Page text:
Mandibular nerve block can improve intraoperative inferior alveolar nerve visualization during sagittal split mandibular osteotomy.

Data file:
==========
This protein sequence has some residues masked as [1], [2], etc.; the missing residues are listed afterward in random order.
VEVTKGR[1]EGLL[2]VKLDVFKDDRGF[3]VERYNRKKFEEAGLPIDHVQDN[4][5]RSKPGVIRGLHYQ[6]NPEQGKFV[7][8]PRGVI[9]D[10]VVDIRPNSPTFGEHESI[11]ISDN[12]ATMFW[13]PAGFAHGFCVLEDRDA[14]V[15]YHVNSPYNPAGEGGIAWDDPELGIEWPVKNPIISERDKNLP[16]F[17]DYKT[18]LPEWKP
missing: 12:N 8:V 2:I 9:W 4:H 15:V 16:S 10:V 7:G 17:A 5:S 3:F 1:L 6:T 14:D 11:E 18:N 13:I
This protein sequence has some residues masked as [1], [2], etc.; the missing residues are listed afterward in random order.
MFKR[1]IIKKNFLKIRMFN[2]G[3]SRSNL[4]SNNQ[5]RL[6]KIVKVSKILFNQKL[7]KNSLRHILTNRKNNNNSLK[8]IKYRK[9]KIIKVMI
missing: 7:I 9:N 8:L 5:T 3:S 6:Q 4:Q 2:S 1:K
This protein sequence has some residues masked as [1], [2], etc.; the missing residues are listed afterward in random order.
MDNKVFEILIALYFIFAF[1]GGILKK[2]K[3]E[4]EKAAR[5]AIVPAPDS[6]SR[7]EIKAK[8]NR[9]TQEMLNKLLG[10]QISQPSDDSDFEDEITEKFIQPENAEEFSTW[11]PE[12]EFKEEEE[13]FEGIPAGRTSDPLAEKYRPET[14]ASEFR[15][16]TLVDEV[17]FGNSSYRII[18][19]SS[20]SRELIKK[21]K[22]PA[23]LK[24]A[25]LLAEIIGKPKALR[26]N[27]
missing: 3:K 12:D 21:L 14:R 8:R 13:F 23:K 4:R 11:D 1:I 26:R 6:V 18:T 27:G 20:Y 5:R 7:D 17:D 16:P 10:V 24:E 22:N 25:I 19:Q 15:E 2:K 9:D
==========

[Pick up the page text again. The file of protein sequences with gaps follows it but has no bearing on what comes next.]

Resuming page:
PURPOSE Frequency and severity of complications have a profound impact on referral patterns for facial orthopedic surgery. Therefore, a retrospective study was undertaken to determine the incidence of such problems in a large series of patients, with the intent to use these data to make possible changes in the perioperative protocol used in our clinic. PATIENTS AND METHODS The files of all patients operated on between 1992 and 1996 were studied. These comprised 1,108 patients with 1,872 osteotomy procedures. The following parameters were descriptively analyzed: airway obstruction, hemorrhage, hematoma, infection, neurosensory disturbances, unfavorable fractures, malposition of condyles and nasal septum, and vascularization problems. RESULTS The most frequent complication was impairment of trigeminal nerve function. In 31.5% of the mandibular base osteotomies, 43.6% of the combined mandibular base and chin osteotomies, and 13% of the chin osteotomies, lip sensibility was decreased immediately postoperatively. After 1 year, this number was reduced to approximately 5%. The function of 17 lingual nerves and 45 infraorbital nerves was temporarily impaired. A wound infection was next in frequency. Fifty-three infections (mandible-to-maxilla ratio, 2.5:1) were treated with drainage under local anesthesia and antibiotic therapy. Loss of part or all of an osteotomized segment did not occur. Other complications were rare and/or temporary. CONCLUSIONS The most frequent complication was impairment of inferior alveolar nerve function. Life-threatening complications were not encountered. The frequency of infections (<5%) requires further consideration regarding ways to reduce the incidence.